- Congress's Okram Ibobi Singh eyes fourth term as Chief Minister
- Manipur elections saw a high voter turnout of 86 per cent
- Congress has historically done well with a lower voter turnout
"I could not pay bribe thus could not get job. There is no space for merit in Manipur, it's all about money. I want to see a government who will change this," Mr Singh told NDTV.
The sentiment would make one feel it should be a cake walk for the BJP to dethrone the 15-year-old Congress rule in Manipur, but the case is completely different.
"Even for the educated unemployed the issue of territorial integrity of Manipur is a major factor and chief minister Okram Ibobi Singh has been very strong on this. He has always fought the aggression of the Nagas and the NSCN (IM) who wants to create a Nagalim. Narendra Modi has signed a framework agreement with NSCN(IM) in 2015 and he came here and assured that there is no compromise with the territorial integrity of Manipur, but we are no convinced," Mr Singh said.
This is where the Congress and the three-time chief minister Okram Ibobi Singh see a hope of coming back to power for the fourth term.
On June 14, 2001, the Union government had decided to extend the ceasefire with the NSCN(IM) 'without territorial limits' to all Naga-dominated areas in the North East. This decision was perceived as threatening to the territorial integrity of Assam, Manipur and Arunachal Pradesh by the people of these states. This triggered widespread violent protests in the Imphal Valley, dominated by the Meitei community, and 18 lost their lives in police firing; the state legislative assembly was also set on fire. The then NDA government on July 27, 2001, reversed the decision.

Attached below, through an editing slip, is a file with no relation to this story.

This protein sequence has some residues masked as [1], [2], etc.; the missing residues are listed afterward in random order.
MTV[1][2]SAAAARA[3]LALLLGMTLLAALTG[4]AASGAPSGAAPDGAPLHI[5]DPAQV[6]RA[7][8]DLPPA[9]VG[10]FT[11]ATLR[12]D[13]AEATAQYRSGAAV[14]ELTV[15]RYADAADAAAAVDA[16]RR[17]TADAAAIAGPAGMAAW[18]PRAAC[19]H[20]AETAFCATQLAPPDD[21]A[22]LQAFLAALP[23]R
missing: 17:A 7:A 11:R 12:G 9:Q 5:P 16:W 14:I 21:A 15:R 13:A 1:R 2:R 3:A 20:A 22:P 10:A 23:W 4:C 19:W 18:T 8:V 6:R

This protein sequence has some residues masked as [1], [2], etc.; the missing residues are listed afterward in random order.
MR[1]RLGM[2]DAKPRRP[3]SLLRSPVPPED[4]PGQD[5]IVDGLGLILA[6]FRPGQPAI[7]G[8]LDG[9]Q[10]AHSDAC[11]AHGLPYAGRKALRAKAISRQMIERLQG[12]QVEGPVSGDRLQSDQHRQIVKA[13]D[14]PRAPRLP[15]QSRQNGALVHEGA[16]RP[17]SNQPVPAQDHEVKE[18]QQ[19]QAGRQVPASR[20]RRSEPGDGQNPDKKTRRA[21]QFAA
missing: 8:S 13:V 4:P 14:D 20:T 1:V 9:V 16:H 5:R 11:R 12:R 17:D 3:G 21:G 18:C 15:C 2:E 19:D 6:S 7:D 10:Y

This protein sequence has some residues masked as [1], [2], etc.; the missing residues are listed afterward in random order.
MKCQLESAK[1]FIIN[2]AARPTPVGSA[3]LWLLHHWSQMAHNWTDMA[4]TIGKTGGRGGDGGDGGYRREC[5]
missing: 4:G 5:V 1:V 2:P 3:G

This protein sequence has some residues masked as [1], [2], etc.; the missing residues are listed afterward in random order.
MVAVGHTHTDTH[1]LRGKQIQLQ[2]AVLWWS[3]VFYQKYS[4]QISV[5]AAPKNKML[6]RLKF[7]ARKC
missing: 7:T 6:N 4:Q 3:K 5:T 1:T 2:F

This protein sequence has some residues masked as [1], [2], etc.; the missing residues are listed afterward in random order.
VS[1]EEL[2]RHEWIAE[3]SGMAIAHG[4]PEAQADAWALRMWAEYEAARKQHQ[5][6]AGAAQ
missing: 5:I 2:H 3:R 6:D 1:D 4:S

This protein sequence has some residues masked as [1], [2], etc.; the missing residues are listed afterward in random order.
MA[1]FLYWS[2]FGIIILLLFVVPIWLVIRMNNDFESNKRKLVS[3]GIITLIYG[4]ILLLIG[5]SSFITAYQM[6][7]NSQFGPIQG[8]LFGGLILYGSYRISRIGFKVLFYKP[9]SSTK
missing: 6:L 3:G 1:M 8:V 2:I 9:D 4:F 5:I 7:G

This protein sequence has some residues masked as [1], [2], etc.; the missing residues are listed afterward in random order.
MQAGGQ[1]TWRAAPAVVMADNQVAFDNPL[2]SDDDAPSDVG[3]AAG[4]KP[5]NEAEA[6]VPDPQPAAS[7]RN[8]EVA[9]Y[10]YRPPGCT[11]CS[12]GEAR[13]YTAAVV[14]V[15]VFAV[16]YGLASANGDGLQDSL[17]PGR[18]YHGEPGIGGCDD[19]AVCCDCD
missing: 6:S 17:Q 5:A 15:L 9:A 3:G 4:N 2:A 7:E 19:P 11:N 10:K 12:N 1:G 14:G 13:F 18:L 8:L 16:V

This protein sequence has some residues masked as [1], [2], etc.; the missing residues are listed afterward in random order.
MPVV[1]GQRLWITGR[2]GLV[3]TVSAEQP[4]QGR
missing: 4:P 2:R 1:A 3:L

Land is the main trigger of all conflicts in Manipur - the Nagas resorted to economic blockade on the twin national highways which act as the main life line of the state. For over four months, essential item prices have been very high in Imphal Valley.
There are 40 seats in the valley region dominated by the Meiteies and 20 in the hill region where Nagas, Kuki and other tribes live.
The BJP is hoping to get their government in the third state in the North East after Assam and Arunachal Pradesh, since the voter turnout has been large. They have reasons to hope, but numbers also give counter hope to the ruling Congress as well.
The 2003 assembly poll saw a huge turnout of 90.38 per cent and the Congress got only 20 seats in the 60 member state legislative assembly. The Congress had to form an alliance government with the CPI and Okram Ibobi Singh became the chief minister for the first time.
In the next polls in 2007, the poll percentage came down to 86.73 per cent and the Congress won 30 seats, and in 2012, 79.08 per cent votes were polled and the Congress swept the polls winning 42 seats.
In these elections, the voter turnout is 86 per cent, giving hope to the BJP to come to power and Congress to survive.
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